As I fumbled to check my phone messages, the man in front of me began small talk with the driver. Clearly, this gentleman had stayed at the hotel many times before. He commented on my heavy, multi-syllable southern drawl and we began to chat. As the 10-minute ride turned to 15 then 20 then 30 (thanks to the downpour), he asked what brought me to Charlotte. Of course, THAT was the door opener. In honor of being present in NASCAR’s hometown, I hit the accelerator, sharing with pride my survivor story mixed in with a little southern humor. The kind gentleman turned around from his seat to face me. That’s when his own story began to unfold and he began sharing his own experience with cancer.
His 23-year-old daughter, Amanda, was diagnosed with Hodgkin’s Lymphoma several years ago. After a long course of treatment and a few months cancer free, the news was again not good. It has returned. The family was devastated. Fear had taken hold. Once again treatments became the norm and they were long and brutal. But Amanda persevered. Thankfully, today Amanda is cancer free. This family had experienced their own storm, again similar to my own and one I have heard so many times on my journey.
I also learned he was a Captain and his name was John. Finally arriving at the hotel, “Captain John” and I said our goodbyes. As I was retreating to my room to change and meet my friend, Captain John told me he wanted to say thank you for my work and asked if I were around later he would buy me a drink.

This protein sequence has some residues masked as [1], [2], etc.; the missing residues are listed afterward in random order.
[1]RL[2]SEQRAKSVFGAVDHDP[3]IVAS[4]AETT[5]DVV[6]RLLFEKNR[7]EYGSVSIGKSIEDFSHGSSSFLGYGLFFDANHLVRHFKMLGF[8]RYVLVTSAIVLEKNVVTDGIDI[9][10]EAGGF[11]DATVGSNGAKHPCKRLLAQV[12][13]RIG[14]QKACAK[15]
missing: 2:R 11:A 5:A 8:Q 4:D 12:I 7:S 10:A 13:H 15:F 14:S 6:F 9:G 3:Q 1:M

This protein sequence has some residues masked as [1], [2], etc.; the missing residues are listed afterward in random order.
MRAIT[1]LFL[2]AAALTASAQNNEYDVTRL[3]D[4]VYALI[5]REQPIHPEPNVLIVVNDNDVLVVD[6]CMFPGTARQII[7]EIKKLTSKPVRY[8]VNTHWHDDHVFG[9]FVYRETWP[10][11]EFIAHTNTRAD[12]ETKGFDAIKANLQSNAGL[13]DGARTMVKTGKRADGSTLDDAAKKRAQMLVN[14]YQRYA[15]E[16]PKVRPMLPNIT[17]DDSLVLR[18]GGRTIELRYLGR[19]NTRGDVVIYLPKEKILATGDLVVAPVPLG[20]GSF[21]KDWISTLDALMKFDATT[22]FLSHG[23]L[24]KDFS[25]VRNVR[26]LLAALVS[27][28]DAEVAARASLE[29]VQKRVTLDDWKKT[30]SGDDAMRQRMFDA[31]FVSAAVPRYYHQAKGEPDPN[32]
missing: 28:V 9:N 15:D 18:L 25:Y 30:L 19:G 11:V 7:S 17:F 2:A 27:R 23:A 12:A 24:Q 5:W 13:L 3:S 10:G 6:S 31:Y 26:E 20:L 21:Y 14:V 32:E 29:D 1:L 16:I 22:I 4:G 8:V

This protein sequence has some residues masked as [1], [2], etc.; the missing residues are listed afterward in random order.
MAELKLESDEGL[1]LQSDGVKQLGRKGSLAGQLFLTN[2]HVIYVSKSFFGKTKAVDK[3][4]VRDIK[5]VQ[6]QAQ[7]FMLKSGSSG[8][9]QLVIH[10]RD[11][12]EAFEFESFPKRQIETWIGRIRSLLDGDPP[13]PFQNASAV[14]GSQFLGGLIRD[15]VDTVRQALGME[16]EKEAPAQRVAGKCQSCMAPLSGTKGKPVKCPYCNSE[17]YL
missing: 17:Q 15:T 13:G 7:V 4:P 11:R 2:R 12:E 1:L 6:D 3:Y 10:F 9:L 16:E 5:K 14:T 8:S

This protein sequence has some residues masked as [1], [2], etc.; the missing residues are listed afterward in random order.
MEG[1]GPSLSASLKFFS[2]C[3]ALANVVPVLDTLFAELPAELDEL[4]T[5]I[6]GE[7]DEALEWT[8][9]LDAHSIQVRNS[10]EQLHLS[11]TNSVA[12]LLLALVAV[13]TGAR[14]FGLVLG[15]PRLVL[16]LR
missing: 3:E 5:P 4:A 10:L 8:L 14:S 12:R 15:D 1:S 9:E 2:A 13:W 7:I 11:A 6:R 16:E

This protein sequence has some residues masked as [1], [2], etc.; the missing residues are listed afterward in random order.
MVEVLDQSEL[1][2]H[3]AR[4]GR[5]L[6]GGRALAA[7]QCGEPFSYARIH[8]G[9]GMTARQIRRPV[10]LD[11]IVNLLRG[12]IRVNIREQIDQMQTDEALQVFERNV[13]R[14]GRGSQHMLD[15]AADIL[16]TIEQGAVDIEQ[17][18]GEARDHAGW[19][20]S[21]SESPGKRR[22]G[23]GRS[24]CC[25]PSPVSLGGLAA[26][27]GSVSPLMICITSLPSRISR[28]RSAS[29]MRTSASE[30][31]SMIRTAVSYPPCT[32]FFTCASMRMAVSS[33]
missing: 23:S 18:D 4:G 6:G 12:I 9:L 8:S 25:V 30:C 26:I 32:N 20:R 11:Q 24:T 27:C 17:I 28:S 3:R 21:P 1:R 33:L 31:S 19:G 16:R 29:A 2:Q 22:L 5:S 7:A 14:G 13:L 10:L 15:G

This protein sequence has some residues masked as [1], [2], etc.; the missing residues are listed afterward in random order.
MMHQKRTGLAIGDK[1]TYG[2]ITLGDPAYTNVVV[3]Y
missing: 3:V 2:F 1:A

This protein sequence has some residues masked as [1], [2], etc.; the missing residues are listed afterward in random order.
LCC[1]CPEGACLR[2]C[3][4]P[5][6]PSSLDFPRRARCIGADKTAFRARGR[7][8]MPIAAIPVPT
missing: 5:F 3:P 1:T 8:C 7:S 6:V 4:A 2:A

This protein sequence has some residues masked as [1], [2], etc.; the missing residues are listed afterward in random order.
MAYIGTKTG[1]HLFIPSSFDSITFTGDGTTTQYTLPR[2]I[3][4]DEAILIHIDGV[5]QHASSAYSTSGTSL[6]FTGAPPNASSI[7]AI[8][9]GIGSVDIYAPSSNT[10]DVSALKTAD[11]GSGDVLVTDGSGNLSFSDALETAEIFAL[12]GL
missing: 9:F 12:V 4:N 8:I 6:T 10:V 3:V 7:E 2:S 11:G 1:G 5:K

I could tell by his tone something was different. I heard something in his voice and saw a look in his eyes. It wasn’t about a casual drink at all; there was something deeper. There was a story. A story I wanted to hear.
Through the loud claps of thunder, I told Captain John I would meet him before I had to speak. In a move that surprised myself, I invited him to the keynote session. I could tell he was reluctant but agreed to think about it.
Later that evening and before my speech, I went to meet Captain John at the bar. He wasn’t there. I thought he had just gotten caught up with other tasks of the day. I was a bit disappointed, thinking I may have misunderstood in the chaos of lightning strikes and whipping winds. Just as I was ready to take the stage to speak, I realized I had left part of my speech in my room. I rushed out of the ballroom and to the elevator. As I awkwardly galloped past the bar in six-inch stilettos, I saw Captain John speaking to an employee. “Hey there!” I shouted. “You owe me a drink! Grab one for yourself and come on down to Ballroom A.” Captain John smiled and waved. With no expectations, I took the stage in front of oncology nurses from around the country, desperately hoping to inspire these incredible group of dedicated women.
As I began to speak from the podium, I noticed the air began to calm. I also noticed the calm in my heart. It was the one I prayed for. The one I realized only Christ could bring in the midst of a storm. God knew my heart on the floor of my closet. He knew my prayer only as He could.
I delivered my most heartfelt speech ever as I honored the nurses that give so much of themselves. My speech was about my nurse and her love for me as I faced my own battle with cancer and how thanks to her, I had the passion to want to give back. Appreciation and love was the focus, and as I do in my talks, I gave credit to the amazing army that walks along beside me. One by one, I honored those supporters and survivors that were to me as refreshing as a glass of perfect strong, southern sweet iced tea. When my speech was completed, the lights were raised. That’s when I looked up and there stood Captain John in the back of the room.